Magazine Article | July 1, 2013

The Advent Of Electronic Source Records In Clinical Trials

Source: Life Science Leader

By Stuart Cook, director of CDM (clinical data management), Quanticate.

Do you remember where you were when you heard the slogan, “cleaner data faster?” That was the promise of electronic data capture (EDC). EDC is now widely embraced and is often the de facto method of data capture in clinical trials. How far can EDC expand? We already have robust processes and services in electronic patient recorded outcomes (ePROs), and this area has combined well with certain types of EDC studies. The question is, “How far are we from the utopian vision that is ‘e-Clinical’ where data is recorded once and is available directly in the database?” Who is responsible for reviewing the data in an eCRF (electronic case report form) against the source data? What if we didn’t have eCRF data — just source data? What if the data recorded in source data were transferred to the database in real time?

EDC studies (i.e. eCRFs) are arguably a contemporary version of a paper CRF with a paper source document. The assessment is recorded in the source at the site, entered into an online EDC application, and then verified by a monitor. It is rare that any development of an eCRF involves the ultimate end users, the investigator, and study nurse in the testing. Therefore, sites often are faced with entering data in a different way from how it was originally captured. Surely there would be greater buy-in from sites if they entered data directly into a repository that replicates the format of the current paper source or electronic medical record (EMR). If this could be accessed and utilized directly at the patient bedside, then data could be accessed in almost real time by the sponsor.

The rise in database variable naming and form structure standards has led to increases in data quality and greater adoption by study teams. As these electronic data standards move into other areas of data capture, we have seen the steady adoption of ePROs as their use negates late patient data entry and allows for reasonably continuous access to patient data via online tools.

We also have seen the integration of data that negates reconciliation. If data that is already captured in an IVRS (interactive voice response system) or IWRS (interactive web response system) is used to populate fields in an eCRF, entry errors and reconciliation can be reduced or eliminated. These processes also can provide a mechanism, through integration, that halts data entry until the patient is acknowledged as randomized within the system, thus negating erroneous entry of screen failures.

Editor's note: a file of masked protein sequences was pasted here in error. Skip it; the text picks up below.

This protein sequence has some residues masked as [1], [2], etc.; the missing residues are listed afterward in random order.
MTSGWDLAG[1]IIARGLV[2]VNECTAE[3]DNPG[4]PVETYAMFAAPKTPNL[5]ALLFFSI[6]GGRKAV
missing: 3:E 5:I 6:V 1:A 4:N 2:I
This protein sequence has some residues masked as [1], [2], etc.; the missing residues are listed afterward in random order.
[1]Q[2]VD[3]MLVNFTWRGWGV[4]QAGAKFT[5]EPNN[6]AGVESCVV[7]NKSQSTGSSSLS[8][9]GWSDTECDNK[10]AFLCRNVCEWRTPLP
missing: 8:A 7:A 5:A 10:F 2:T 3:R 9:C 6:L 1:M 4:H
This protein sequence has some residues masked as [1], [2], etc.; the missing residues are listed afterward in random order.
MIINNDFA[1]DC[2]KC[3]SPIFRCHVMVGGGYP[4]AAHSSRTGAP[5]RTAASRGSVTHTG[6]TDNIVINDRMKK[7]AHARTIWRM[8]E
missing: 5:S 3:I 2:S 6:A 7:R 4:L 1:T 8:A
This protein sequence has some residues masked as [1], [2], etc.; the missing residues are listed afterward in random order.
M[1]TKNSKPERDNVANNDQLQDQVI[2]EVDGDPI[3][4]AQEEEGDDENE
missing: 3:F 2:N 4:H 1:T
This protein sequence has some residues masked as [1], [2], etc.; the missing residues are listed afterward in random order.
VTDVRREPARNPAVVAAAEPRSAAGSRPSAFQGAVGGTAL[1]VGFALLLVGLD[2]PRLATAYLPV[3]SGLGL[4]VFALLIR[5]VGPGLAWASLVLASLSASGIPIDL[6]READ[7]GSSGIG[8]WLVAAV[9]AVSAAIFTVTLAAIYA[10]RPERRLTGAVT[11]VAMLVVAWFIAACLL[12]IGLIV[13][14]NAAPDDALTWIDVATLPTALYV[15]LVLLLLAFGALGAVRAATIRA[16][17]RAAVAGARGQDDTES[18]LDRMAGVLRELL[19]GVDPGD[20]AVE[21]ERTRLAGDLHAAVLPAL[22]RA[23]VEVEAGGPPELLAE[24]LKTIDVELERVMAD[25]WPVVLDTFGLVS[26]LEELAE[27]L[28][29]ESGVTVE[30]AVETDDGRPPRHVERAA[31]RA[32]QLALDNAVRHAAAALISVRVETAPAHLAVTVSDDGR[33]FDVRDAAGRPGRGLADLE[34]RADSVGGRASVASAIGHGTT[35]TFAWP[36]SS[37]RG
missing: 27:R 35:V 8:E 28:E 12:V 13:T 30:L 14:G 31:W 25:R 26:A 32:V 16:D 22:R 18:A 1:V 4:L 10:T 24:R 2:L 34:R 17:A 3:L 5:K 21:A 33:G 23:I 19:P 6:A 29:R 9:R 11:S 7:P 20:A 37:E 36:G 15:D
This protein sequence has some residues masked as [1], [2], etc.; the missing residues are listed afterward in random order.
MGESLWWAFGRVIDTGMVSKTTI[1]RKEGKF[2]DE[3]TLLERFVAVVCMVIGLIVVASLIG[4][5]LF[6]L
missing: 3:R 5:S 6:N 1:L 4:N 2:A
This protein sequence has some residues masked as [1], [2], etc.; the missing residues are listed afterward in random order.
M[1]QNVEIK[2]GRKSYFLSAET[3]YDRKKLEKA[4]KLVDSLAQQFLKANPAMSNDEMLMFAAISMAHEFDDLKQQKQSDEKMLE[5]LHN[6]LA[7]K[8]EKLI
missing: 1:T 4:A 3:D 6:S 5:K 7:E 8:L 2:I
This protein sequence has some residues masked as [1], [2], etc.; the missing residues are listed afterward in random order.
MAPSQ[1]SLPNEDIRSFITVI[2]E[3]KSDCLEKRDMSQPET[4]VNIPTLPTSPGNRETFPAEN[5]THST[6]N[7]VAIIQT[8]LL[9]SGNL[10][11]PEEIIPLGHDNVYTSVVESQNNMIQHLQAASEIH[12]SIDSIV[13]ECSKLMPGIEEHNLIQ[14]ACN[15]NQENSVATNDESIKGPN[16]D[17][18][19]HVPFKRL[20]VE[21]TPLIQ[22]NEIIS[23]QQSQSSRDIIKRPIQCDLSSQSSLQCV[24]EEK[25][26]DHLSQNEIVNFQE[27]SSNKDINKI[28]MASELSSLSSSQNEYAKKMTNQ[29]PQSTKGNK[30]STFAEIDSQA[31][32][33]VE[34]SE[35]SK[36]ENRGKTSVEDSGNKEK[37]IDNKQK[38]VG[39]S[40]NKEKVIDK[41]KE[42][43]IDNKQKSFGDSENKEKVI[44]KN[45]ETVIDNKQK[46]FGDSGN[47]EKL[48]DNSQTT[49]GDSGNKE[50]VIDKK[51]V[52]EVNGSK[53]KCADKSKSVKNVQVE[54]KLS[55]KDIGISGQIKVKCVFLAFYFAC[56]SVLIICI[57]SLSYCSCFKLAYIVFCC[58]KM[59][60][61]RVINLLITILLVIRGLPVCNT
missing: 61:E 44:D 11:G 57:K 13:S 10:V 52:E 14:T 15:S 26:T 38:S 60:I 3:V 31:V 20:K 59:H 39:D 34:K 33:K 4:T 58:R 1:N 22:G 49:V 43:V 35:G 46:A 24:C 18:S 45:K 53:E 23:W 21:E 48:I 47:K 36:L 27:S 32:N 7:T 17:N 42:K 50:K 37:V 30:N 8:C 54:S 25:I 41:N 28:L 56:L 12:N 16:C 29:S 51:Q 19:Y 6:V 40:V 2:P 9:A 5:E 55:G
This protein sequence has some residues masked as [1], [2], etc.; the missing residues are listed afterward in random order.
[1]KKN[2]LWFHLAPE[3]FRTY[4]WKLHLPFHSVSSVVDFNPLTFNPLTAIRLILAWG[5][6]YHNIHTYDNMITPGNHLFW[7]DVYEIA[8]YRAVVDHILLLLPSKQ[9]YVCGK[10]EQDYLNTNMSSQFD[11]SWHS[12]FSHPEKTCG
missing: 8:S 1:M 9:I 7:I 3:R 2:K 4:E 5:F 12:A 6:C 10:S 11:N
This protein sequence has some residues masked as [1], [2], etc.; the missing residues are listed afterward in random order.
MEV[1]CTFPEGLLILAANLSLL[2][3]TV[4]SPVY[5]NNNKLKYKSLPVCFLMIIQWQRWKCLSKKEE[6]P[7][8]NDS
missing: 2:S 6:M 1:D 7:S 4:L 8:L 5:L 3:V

Integrating Source Records With EMRs
It’s often difficult to integrate electronic source records with EMRs because there are two distinct objectives in terms of the data captured. A trial captures data based on a protocol and in a system designed around a CRF. If clinical patient data was collected only as electronic source data, it would be possible to integrate that data with an EMR using healthcare interoperability standards such as Health Level Seven (HL7) data export or, alternatively, printing the electronic source data and adding it to the patient’s medical record.

The harnessing of all electronic data could move a trial toward being truly “e-Clinical.” However, there are still questions about the legitimacy of data as it is transferred from one location to another through human data entry. With source data verification (SDV) and data management review through edit checks and listings, transcription errors are found throughout trials. If there were no transcription of source data from patient records into the CRF, it wouldn’t be necessary to monitor for transcription errors. There would still be a requirement to manage transcription errors, but it would be at the point of initial entry (e.g. checks for future dates, ranges checks). This approach could be harnessed in certain types of trials where there is no other papersource collection, such as local lab records or paper ECGs, as these would be additional primary source data that would require entry.

Finally, we already have seen attempts to reduce the cost of monitoring visits by increasing central or remote monitoring and targeted SDV. Even so, SDV contributes around 50% of a monitoring visit. The current model of using paper documents or EMRs at the site to record patient source data means that in order for the data to be monitored, the monitor must be able to access the source documents. If electronic source records were used, there would be no need for reconciliation between the source data and the CRF data. Potentially, the frequency of monitoring visits could therefore be reduced.